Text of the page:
When Kendrick Lamar released DAMN a few weeks ago, everyone lauded the song “FEAR” as the gem of the album. While it is a beautifully crafted song bot lyrically and production-wise, when I heard the last song of the album, I literally cried.
“Duckworth” is a masterpiece.
I must admit that I am partial to storytelling, but the way the song folded the elements of the entire black existence into a linear narrative that not only told a specific story, but created a metaphor for Black life–was overwhelming. A few days later a friend who is a huge fan of K-Dot asked me to rank this album among all his others. I declined, because–in my opinion–no one can judge anyone’s work this soon. Part of what we regard as “greatness” is time and impact, and although this instant gratification generation would have us believe that whatever happened last week is the “greatest ___ of all time,” greatness can only be measured with historical perspective. Remember when the Miami Heat was going to be the greatest basketball team of all time and Cam Newton was going to break every record in football? It seems like Lil Wayne was the greatest rapper alive five minutes ago, until Kanye was, and then Drake was, and then J. Cole… It might not seem like it right now, but DAMN might be 808s and Heartbreaks in a few years.
“Duckworth” also made me think about storytelling in hip hop, and made me want to rank the greatest hip hop stories of all time, so we assembled our emergency team of hip-hop experts (none of whom were busy, because hip hop is… you know) and asked them to list their favorite hip hop stories. Then we had to throw out the obscure songs they had on cassette tape from one of their homeboys’ mixtapes. What we were left with is a list that ranks the top ten story songs in hip hop based on originality, narrative, and structure. If the story didn’t have a beginning, middle and end, it lost points (sorry “A Day In The Life Of Benjamin Andre”). If it told a great story, but was a horrible song (Brenda’s Got A Baby”–I know you’re gonna argue, but I dare you to make it 1:20 into the song before you say “fuck this,” or Immortal Technique’s “Dance With The Devil” might be the most intricate story ever recorded, but as a song, it sucks) or if it was a great song, but the story was commonplace (Rakim’s “Mahogany” or Slick Rick’s “La Di Da Di”), it didn’t make the list. We also factored in historical impact, because even though Karl Malone scored more career points than Jordan, we know who was better.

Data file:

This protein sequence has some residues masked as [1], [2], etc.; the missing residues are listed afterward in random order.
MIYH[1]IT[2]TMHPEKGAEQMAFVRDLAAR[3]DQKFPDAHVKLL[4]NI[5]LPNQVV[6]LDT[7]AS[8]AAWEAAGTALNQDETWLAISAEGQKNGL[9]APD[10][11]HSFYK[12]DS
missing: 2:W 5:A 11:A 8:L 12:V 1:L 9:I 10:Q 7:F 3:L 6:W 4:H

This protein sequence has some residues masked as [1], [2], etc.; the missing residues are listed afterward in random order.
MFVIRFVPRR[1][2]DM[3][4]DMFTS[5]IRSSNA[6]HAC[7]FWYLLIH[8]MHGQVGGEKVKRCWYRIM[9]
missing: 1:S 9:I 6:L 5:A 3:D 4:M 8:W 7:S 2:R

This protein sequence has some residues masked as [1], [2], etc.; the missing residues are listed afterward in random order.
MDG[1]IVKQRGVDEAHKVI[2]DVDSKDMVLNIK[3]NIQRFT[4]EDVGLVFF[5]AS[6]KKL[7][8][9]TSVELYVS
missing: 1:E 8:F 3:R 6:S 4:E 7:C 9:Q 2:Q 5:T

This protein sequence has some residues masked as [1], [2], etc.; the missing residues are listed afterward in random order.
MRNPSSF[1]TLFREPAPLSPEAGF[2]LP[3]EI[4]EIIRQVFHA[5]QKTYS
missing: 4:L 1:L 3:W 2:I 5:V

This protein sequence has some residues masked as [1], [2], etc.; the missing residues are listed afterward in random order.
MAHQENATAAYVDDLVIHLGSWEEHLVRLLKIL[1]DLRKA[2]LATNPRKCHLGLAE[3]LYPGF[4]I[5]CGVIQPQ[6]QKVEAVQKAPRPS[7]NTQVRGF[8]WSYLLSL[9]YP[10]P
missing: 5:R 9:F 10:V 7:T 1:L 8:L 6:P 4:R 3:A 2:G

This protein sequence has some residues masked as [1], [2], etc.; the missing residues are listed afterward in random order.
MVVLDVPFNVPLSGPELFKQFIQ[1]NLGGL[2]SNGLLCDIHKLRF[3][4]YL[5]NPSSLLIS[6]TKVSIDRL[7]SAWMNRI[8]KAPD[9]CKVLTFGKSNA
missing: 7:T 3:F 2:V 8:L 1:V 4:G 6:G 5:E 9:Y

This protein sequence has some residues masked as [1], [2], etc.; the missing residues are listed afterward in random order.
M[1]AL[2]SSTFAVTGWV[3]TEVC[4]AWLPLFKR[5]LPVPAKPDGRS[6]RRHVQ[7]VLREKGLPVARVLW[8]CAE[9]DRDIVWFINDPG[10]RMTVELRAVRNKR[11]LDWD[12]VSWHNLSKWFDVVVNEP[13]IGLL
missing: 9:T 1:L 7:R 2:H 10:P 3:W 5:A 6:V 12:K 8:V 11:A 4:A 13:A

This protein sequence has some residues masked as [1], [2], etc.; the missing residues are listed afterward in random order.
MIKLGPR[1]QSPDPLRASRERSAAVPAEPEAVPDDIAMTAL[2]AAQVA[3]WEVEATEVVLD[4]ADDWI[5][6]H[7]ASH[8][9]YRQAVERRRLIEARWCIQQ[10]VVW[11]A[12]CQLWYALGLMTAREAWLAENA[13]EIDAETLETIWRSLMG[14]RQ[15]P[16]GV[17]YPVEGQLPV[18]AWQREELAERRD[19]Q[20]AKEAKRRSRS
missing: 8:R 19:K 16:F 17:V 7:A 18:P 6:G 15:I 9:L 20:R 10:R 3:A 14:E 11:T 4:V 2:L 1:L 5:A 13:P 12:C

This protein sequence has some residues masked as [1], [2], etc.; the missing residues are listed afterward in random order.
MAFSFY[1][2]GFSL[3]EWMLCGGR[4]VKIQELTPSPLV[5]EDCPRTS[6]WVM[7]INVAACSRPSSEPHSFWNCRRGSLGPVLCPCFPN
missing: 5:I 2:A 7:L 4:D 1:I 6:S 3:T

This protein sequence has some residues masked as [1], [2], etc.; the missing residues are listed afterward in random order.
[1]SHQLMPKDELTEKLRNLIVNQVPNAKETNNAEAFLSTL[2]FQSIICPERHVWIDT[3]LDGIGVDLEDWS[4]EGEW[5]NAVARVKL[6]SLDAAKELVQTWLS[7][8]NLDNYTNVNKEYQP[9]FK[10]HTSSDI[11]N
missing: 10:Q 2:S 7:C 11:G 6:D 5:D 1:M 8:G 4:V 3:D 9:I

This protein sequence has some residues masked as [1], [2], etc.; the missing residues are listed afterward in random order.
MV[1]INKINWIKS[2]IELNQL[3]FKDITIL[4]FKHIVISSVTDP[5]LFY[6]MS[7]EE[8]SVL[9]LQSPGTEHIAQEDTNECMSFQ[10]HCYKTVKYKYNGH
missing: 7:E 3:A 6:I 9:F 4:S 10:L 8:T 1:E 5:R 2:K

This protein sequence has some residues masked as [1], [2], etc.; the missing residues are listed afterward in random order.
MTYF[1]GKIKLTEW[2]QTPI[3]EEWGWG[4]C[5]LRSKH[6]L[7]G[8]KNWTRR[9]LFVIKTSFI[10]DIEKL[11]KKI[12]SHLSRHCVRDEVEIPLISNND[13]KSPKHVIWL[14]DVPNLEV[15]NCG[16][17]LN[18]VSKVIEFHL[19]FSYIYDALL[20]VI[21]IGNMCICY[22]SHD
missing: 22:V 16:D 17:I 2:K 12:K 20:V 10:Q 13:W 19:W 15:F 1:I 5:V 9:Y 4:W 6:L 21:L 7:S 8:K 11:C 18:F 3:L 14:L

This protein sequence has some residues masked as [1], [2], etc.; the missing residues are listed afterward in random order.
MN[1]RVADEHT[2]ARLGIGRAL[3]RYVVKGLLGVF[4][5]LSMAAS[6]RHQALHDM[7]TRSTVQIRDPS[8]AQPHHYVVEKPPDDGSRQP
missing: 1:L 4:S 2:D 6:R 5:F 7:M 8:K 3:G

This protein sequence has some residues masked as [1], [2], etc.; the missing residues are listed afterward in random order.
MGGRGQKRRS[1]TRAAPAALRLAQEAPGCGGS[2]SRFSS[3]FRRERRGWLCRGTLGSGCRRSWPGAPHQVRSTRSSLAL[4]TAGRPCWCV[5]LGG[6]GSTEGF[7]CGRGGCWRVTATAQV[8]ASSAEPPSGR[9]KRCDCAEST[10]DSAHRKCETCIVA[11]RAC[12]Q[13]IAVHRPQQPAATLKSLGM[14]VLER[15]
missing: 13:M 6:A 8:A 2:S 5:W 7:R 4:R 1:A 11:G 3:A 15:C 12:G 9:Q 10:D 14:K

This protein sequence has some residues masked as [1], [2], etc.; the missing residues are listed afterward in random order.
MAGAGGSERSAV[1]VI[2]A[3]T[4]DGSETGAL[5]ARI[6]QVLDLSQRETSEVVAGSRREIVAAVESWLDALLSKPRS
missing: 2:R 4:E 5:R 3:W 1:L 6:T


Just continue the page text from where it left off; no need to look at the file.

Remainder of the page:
Here is the list:
10. Children’s Story – Slick Rick
While this isn’t the greatest story ever told, it might be the most infamous story in the history of hip hop. Slick Rick might be the second-best storyteller in rap history (we’ll get to number one) and this story makes it evident why. In fact, Alex Trebec ever hosted a game show that awarded the winner a Black card, I’m sure one of the final Jeopardy questions would be:
“Who was the man who shot dope, but didn’t know the meaning of water or soap?”
9. Black Steel in the Hour of Chaos – Public Enemy
The blackest, most militant story ever recorded. Alex would ask “I got a letter from the government the other day. When I opened it, and read it what did it say?”
8. Water – The Roots
This one is a little obscure, but is even more personal than “Duckworth,” or the Jay-Z song that almost made the list “You Must Love Me.”
7. I gotta story to tell – Notorious B.I.G.
Hip hop does not suffer from a lack of songs about robberies (although Big L’s “The Heist” and “Casualties of a Dice Game” are two of the best), but Biggie makes this tale both gangsta and comical at the same time.
6. Stan – Eminem
I know this is a black site, but the truth is the truth, and Marshall Mathers weaves a story about a delusional fan that gave us the nickname for crazy accolytes. We’ve even written about them here.
5. Kick Push – Lupe Fiasco
The song that put Lupe on the map uses the physics of skateboardingas a metaphor for dealing with the obstacles of life. What? You just thought it was a song about skate parks?
4. Murder Was The Case – Snoop Doggy Dogg
This is the greatest producer in the history of hip hop (you can argue, but no other producer’s through line has as many tentacles) at the height of his powers with something that hip hop had never seen. Listen to the story and the production, and it merges into one thing–a movie. (Here’s some trivia: Which famous comedian killed Smoop in this video?)
3. Nas – Rewind
Nas is a lyrical genius, and this song explains why. It might be a typical gangsta tale, but the execution is flawless, because he tells the story backwards.
2. It Was A Good Day – Ice Cube
Here’s the declaration: Ice Cube is the greatest storyteller in the history of hip hop. Here’s a partial list: Gangsta’s Fairy Tale, Once Upon A Time In The Projects, My Summer Vacation, Robbin Hood, Nappy Dug Out, What Can I Do, Who’s The Mack, Alive On Arrival, and so much more. I won’t even mention the dongs like “Dopeman” that he wrote for NWA and Eazy-E.
But none of them compare to It was a Good Day. It is impossible to play this song and not feel good.
1. Common Sense – I Used To Love H.E.R.
The greatest story in hip hop is about (spoiler alert) hip hop. It it at once a history of a musical genre, a critique, a love story and a sad tale. I often argued that Common should have retired when he made this song, because he could never do anything better. I might have been wrong, because he has a burgeoning career as the stiffest, most unconvincing actor ever on a movie screen, but he might get better, who knows what the future holds…
I mean… Doughboy fucked around and got a triple-double.
Honorable Mentions: Beatie Boys “Paul Revere,” “Sooperman Luva” (all of them) by Redman, Common’s “Stolen Moments” (all of them) Outkast’s “The Art of Storytellin’ “…All of them